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Body Camera's for all cops.


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#1    supervike

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Posted 15 August 2014 - 08:37 PM

I read an article on how Modesto CA employed body camera's for their officers.

The article (sorry can't find the link) claims that police brutality or cop misbehavior reports have dramatically dropped.


I think Police officers have a tough job.  They often deal solely with the worst our society has to offer.

I'm surprised, with the negligible cost of cameras now-a-days, that all Departments don't require them as a liability deterant.

More transparency in our peace keepers would keep everyone honest.


What say you?


#2    CuriousRey

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Posted 15 August 2014 - 08:48 PM

I think that's a damned good idea, while cops do have an incredibly difficult profession and deal with some terribly unruly and violent individuals I would also say that cops will take their frustrations out on the wrong individuals sometimes. I saw a video the other day of some huge guy getting choked to death by a cop and it was really disturbing, anyways yeah great idea and good to see that it is garnishing positive results.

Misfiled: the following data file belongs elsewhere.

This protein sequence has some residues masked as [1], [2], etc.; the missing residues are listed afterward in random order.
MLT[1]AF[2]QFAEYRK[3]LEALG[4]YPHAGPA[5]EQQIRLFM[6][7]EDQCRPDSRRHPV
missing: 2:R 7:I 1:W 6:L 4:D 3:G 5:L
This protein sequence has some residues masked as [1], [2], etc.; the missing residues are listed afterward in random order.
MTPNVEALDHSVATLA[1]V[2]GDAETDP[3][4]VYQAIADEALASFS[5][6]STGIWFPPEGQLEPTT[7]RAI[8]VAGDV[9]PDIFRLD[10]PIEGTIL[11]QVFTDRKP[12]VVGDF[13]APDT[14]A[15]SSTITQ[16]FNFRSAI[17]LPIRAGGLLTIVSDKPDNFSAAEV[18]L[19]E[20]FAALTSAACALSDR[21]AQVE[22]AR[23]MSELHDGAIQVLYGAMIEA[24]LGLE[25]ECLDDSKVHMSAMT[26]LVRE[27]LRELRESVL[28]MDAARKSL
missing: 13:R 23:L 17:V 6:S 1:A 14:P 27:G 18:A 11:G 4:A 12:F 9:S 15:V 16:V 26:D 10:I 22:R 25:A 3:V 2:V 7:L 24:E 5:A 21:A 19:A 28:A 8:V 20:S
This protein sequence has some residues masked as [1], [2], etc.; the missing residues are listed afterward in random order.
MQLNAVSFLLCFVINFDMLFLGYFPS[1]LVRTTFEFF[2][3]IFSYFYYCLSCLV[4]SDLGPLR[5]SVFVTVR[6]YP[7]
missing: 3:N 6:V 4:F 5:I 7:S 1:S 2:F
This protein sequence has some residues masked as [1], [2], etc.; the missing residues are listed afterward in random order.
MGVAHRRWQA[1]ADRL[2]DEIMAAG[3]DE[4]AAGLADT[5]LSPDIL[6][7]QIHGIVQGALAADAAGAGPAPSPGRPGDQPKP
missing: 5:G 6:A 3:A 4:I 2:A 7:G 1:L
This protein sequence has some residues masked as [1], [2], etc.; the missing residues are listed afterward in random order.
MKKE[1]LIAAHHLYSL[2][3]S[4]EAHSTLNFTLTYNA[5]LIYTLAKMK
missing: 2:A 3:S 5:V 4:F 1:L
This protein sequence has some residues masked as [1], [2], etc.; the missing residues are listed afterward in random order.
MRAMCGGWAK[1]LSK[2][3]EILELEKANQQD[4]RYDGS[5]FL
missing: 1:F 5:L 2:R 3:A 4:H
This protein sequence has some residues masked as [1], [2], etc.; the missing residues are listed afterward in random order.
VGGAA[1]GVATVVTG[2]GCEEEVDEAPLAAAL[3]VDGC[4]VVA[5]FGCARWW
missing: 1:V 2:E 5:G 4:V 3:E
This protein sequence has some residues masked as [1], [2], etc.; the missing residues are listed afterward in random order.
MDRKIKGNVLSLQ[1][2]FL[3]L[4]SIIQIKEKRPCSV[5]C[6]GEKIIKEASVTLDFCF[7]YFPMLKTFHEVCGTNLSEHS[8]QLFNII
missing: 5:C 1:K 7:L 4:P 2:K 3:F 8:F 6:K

#3    aztek

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Posted 15 August 2014 - 08:52 PM

View PostCuriousRey, on 15 August 2014 - 08:48 PM, said:

I saw a video the other day of some huge guy getting choked to death by a cop and it was really disturbing, anyways yeah great idea and good to see that it is garnishing positive results.

the thing is they knew they were videotaped, and still did it, i think we need a lot harsher punishments for cops, not cameras. they can always find a way to cover cameras.  they do not care what happens after the fact, even when they know they are going overboard, because almost always nothing happens, and they walk away from it with no reprocusions

Edited by aztek, 15 August 2014 - 08:54 PM.

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#4    Mantis914